And here are the relevant countries that represent each continent (country codes here):

North and South America: CAN, MEX, USA, BRA, and COL
Europe: AND, AUT, BEL, BIH, BLR, CRO, CZE, DEN, ENG, ESP, FIN, FRA, GBR, GER, IRL, ITA, LAT, MAR, NED, NOR, POR, ROM, SCO, SUI, SVK, SWE, UKR, and WAL
Africa: ALG, ERI, ETH, KEN, NAM, RSA, and TAN
Oceania: AUS and NZL
Asia: CHN, ISR, JPN, KAZ, KOR, and RUS

NB: I have shown only the even numbered-aged runners to keep the plot length manageable.

Saturday, 14 February 2015

Train like a Kenyan in North America?

Last week I read More Fire: How to Run the Kenyan Way. Reading it feels like having a long one-sided stream-of-consciousness conversation. The book is very anecdotal. Certainly not a book for everyone, but full of quality tidbits about high-level training. Given how rare it is to find training grounded in observations of genuine elites players, this makes it worth a look (too many, myself included, claim knowledge based on nothing more than amateur, college-level running).

Reading it, I was noting some of the similarities and differences between Kenyans and Americans in their daily habits. The most obvious similarity is mileage: both groups tend to run between 100 km and 250 km a week. A big difference, however, is in the treatment of those kilometres. Americans prefer to keep rigorous track of their distances, whereas Kenyans tend to guesstimate based on rough periods of time. Americans also prefer to 'chunk' their mileage into larger pieces. This explains why Kenyans cope so well with two or three runs a day: none of these runs are particularly long.

Typical Kenyan day:

6AM - Easy 40 min jog

10 AM - Slightly faster 60 min, or a hard workout

4 PM (optional) - 40 min easy jog, and/or plyometrics

 While most would think of running three times a day as more tiring than two, another perspective is that three runs make for three rest periods. Analogously, would moving from three meals a day to two make a difference? Very possibly it could.

The 'typical' american runner is more likely to group runs into two sessions, perhaps running long warmups before workouts, grouping plyometrics with the morning sessions, or extending the evening run. Americans also love measuring their total miles, despite that values necessarily fluctuate for an unlimited number of legitimate reasons.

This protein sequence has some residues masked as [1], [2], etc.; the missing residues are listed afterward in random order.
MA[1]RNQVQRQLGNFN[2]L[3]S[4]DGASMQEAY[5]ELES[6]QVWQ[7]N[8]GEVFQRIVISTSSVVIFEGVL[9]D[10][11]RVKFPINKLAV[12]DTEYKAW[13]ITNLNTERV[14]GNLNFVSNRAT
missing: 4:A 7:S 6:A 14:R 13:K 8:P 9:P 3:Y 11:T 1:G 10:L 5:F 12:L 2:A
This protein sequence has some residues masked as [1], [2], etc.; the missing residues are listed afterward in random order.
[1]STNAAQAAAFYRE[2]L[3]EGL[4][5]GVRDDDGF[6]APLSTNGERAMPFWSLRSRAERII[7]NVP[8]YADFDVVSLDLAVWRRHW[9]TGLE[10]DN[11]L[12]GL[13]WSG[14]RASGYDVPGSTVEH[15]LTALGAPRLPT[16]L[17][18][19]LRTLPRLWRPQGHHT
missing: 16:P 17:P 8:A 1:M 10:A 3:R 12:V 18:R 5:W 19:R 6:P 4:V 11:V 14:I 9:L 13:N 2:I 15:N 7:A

Typical American day:

9 AM - 60-75 min easy run (probably too fast), 6 - 10 miles

5 PM - 30 min warmup, stretches, 30-45 min workout, 20 min cool-down, 8-12 miles

Sunday, 1 February 2015

Things we can't explain: Kenyans and Hungarians

Kenyans are very good runners. In fact, they are the best. Kenyans certainly don't win every race, but relative to their country's population there is no contest. Many interesting theories exist as why Kenyans are better at long distance running. An abbreviated list: Cattle ranging, running to school, work ethic, monetary incentive, aerobic capacity, thin calves, altitude, barefoot adolescence, mental optimism, their diet, and total participation numbers, just to name a few.

More incredible is how the Kalenjin tribe, with just 5 million individuals, dominates most of the Kenyan wins. To quote Wikipedia "from 1980 on, about 40% of the top honours available to men in international athletics at these distances have been earned by Kalenjin".

In the world of sport, no other country seems quite as dominant, except for maybe the Canadians participation in NHL hockey (at about 50%), but this sport is not universally played. And to a lesser extent there are Jamaicans in sprinting, eastern Europeans in weightlifting, Romanian gymnasts, and Russian females high jumpers.

Nevertheless I had to pause and wonder about whether this sheer uniqueness of Kenyan running was in itself unique. Therefore I began to consider which other countries, at given epochs, had also dominated a single activity. Hence I want to focus on math, a discipline, like running, that in theory should be practicable anywhere.